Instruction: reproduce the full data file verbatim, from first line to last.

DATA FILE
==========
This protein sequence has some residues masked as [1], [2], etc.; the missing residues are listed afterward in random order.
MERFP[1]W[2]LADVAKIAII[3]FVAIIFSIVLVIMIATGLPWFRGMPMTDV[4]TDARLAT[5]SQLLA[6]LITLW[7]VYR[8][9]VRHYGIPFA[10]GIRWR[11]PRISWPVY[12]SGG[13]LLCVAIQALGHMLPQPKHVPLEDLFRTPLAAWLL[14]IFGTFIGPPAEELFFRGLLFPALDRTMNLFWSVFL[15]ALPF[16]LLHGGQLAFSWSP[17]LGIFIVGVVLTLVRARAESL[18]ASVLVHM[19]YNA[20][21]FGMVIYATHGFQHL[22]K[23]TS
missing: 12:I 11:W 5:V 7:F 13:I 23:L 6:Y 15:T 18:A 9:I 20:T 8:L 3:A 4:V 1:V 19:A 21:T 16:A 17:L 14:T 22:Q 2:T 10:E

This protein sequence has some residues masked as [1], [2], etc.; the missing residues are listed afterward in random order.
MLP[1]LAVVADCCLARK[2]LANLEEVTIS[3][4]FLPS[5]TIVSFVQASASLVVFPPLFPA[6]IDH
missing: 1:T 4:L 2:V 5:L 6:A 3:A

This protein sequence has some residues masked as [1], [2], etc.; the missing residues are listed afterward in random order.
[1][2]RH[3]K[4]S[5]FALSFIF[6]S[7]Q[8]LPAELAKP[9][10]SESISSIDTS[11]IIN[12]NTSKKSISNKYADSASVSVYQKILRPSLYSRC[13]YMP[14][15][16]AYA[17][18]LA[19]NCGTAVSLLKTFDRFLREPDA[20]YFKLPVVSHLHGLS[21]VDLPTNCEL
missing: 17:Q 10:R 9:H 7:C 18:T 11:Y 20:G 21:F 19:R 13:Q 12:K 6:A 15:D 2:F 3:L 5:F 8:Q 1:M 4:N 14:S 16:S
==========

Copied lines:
This protein sequence has some residues masked as [1], [2], etc.; the missing residues are listed afterward in random order.
MERFP[1]W[2]LADVAKIAII[3]FVAIIFSIVLVIMIATGLPWFRGMPMTDV[4]TDARLAT[5]SQLLA[6]LITLW[7]VYR[8][9]VRHYGIPFA[10]GIRWR[11]PRISWPVY[12]SGG[13]LLCVAIQALGHMLPQPKHVPLEDLFRTPLAAWLL[14]IFGTFIGPPAEELFFRGLLFPALDRTMNLFWSVFL[15]ALPF[16]LLHGGQLAFSWSP[17]LGIFIVGVVLTLVRARAESL[18]ASVLVHM[19]YNA[20][21]FGMVIYATHGFQHL[22]K[23]TS
missing: 12:I 11:W 5:V 7:F 13:I 23:L 6:Y 15:T 18:A 9:I 20:T 8:L 3:A 4:V 1:V 19:A 21:T 16:A 17:L 14:T 22:Q 2:T 10:E

This protein sequence has some residues masked as [1], [2], etc.; the missing residues are listed afterward in random order.
MLP[1]LAVVADCCLARK[2]LANLEEVTIS[3][4]FLPS[5]TIVSFVQASASLVVFPPLFPA[6]IDH
missing: 1:T 4:L 2:V 5:L 6:A 3:A

This protein sequence has some residues masked as [1], [2], etc.; the missing residues are listed afterward in random order.
[1][2]RH[3]K[4]S[5]FALSFIF[6]S[7]Q[8]LPAELAKP[9][10]SESISSIDTS[11]IIN[12]NTSKKSISNKYADSASVSVYQKILRPSLYSRC[13]YMP[14][15][16]AYA[17][18]LA[19]NCGTAVSLLKTFDRFLREPDA[20]YFKLPVVSHLHGLS[21]VDLPTNCEL
missing: 17:Q 10:R 9:H 7:C 18:T 11:Y 20:G 21:F 19:R 13:Q 12:K 6:A 15:D 2:F 3:L 5:F 8:Q 1:M 4:N 14:S 16:S